Here's Cake, waiting to be dressed in a swirl of frosting:
Here's Cake in her simplest smock.
Personally, I prefer her in the nude,
but of course she feels better in public this way:
The cookies I put in my birthday goodie bags came from the recipe off the back of a bag of Guittard chocolate chips. My theory is if you’re going to make chocolate chip anything, then use decent chocolate. I altered the recipe a wee bit to my taste, knowing the butter and sugars will flatten and crisp a cookie. I used enough of each to make crispy edges, but still leave the middles chewy. If you want the recipe, I recommend you go buy a bag of Guittard semi-sweet chocolate chips, and that way, you won’t use the cheap crap to ruin a really good cookie recipe. If you really don’t care, then go here. It makes about 6 dozen small cookies, which is a lot unless you’re baking for a bake sale, or stuffing 35 birthday party goodie bags.
Instead, I offer 35 bites of cookie. This could be 5 or 6 big cookies, or 13-15 little ones, depending on how you like to orchestrate your gluttony/exercise your willpower. It’s a good way to have fresh-baked cookies without having 3 or 4 dozen of them. I modified this from Debby Maugans Nakos’ Small-Batch Baking. Her recipe makes flat, chewy cookies … and I mean flat like a coaster. Unless your oven temperature is right on and you watch them carefully, you can easily turn a batch of her cookies into a sheet of sweet tar.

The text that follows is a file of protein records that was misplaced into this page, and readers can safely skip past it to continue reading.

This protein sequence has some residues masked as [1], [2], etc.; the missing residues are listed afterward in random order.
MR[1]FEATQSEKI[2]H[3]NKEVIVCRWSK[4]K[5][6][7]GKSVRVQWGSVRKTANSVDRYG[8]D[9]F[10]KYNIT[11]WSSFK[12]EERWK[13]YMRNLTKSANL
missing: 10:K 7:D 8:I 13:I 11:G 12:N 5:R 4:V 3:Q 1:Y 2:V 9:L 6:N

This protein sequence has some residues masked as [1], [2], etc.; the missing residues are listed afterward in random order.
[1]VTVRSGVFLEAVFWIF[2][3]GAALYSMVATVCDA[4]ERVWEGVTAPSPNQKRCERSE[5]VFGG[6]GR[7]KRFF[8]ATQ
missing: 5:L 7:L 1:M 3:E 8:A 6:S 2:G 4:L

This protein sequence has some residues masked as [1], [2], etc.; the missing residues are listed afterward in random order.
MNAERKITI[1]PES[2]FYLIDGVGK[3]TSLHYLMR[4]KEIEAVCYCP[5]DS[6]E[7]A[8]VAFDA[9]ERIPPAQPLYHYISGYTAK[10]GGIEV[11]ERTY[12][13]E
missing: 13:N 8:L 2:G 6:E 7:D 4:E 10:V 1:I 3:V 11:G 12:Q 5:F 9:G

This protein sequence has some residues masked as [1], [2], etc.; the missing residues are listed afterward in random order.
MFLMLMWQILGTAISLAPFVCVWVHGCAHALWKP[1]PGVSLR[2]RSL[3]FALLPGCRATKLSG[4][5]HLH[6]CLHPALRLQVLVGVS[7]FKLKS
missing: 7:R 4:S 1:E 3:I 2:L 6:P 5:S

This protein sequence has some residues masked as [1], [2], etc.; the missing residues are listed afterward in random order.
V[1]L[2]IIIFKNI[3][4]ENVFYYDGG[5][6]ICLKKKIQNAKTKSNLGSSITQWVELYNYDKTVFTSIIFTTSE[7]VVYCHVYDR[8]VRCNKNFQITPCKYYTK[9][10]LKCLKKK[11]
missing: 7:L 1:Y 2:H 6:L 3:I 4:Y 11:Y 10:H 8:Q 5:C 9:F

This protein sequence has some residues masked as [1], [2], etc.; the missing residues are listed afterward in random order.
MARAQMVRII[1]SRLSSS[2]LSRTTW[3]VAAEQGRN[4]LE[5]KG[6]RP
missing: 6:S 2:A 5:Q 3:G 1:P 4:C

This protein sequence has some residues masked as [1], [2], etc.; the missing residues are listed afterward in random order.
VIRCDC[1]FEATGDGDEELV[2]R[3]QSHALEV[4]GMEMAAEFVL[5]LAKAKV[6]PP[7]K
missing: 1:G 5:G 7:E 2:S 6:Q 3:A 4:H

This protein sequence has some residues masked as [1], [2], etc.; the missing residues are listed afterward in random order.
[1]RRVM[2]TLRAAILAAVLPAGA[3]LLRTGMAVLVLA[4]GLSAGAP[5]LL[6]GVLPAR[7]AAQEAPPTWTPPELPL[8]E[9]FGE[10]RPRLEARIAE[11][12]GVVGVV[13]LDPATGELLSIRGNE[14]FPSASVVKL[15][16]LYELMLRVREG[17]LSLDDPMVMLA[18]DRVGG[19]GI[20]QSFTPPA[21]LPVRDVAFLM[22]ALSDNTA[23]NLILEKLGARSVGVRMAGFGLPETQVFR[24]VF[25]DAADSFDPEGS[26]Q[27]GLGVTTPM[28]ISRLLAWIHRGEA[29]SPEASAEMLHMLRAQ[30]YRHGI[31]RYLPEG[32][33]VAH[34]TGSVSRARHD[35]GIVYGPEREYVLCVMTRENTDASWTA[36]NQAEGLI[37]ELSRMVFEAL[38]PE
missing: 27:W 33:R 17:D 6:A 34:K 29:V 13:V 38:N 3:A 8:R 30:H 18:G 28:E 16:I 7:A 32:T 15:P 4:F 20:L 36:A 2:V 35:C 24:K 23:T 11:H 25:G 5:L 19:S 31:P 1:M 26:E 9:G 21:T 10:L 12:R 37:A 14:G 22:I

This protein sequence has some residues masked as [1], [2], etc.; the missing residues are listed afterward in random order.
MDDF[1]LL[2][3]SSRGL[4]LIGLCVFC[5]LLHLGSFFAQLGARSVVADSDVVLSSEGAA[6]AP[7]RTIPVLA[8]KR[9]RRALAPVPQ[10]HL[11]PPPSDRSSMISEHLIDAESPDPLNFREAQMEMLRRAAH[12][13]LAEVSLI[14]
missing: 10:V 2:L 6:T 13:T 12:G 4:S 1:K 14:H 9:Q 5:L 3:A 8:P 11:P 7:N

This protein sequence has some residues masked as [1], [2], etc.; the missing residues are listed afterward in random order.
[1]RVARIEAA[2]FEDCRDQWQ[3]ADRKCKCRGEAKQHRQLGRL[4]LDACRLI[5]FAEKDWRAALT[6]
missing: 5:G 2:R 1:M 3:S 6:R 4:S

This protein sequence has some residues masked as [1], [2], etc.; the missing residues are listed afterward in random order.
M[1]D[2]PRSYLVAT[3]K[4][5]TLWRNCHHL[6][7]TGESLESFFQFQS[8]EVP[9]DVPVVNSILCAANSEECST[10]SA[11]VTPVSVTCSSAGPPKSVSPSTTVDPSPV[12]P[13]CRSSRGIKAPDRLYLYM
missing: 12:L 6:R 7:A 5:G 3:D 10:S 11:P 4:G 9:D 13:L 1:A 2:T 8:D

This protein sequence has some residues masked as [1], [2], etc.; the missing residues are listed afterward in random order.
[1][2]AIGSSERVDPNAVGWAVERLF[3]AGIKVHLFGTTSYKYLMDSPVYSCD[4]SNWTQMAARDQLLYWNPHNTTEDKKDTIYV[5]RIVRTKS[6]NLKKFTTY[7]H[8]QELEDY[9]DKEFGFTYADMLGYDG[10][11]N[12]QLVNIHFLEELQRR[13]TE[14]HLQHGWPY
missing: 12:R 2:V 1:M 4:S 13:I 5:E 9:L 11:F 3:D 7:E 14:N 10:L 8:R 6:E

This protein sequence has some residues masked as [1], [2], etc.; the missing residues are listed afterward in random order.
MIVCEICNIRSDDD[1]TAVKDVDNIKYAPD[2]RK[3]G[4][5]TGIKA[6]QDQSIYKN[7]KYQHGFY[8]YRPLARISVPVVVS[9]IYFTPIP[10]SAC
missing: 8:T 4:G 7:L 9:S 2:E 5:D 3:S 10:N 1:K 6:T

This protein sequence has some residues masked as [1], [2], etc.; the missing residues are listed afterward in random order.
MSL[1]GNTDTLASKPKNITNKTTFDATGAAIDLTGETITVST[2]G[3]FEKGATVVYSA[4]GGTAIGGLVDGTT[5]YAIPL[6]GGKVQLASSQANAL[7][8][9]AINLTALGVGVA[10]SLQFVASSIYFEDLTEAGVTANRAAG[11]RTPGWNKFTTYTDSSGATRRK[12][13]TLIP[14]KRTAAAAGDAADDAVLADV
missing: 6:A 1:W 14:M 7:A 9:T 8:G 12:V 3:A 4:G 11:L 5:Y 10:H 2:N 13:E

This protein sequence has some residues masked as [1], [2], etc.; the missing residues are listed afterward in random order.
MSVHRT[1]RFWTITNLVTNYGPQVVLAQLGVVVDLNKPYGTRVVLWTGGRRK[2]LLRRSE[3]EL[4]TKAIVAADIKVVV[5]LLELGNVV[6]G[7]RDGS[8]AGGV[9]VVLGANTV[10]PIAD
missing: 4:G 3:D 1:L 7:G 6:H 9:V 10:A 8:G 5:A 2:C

Preheat the oven to 350.
Cream 3 tablespoons of room temperature butter, a scant ¼-cup of brown sugar, a tablespoon of white sugar, and a half-teaspoon of vanilla extract together. Then beat an egg really well (or use egg substitute, which seems a tad less ridiculous) and add 1 tablespoon and 1 teaspoon to the creamed ingredients.
In a separate bowl, combine ¼-cup and 3 tablespoons of AP flour, 1/8-teaspoon of baking soda, and 1/8-teaspoon of salt. Add the combination to the creamed ingredients, mixing well.
Stir in a half-cup of chocolate chips.
Drop by the rounded teaspoon, two inches apart, on a baking sheet (I don’t grease mine; there’s already enough butter in the dough. I also don't use an actual teaspoon to measure drops--I just use a spatula and scrape it onto the sheet, eyeballing it.). Bake until done, which in my world is when the edges are golden and the centers are pale, but don’t look raw.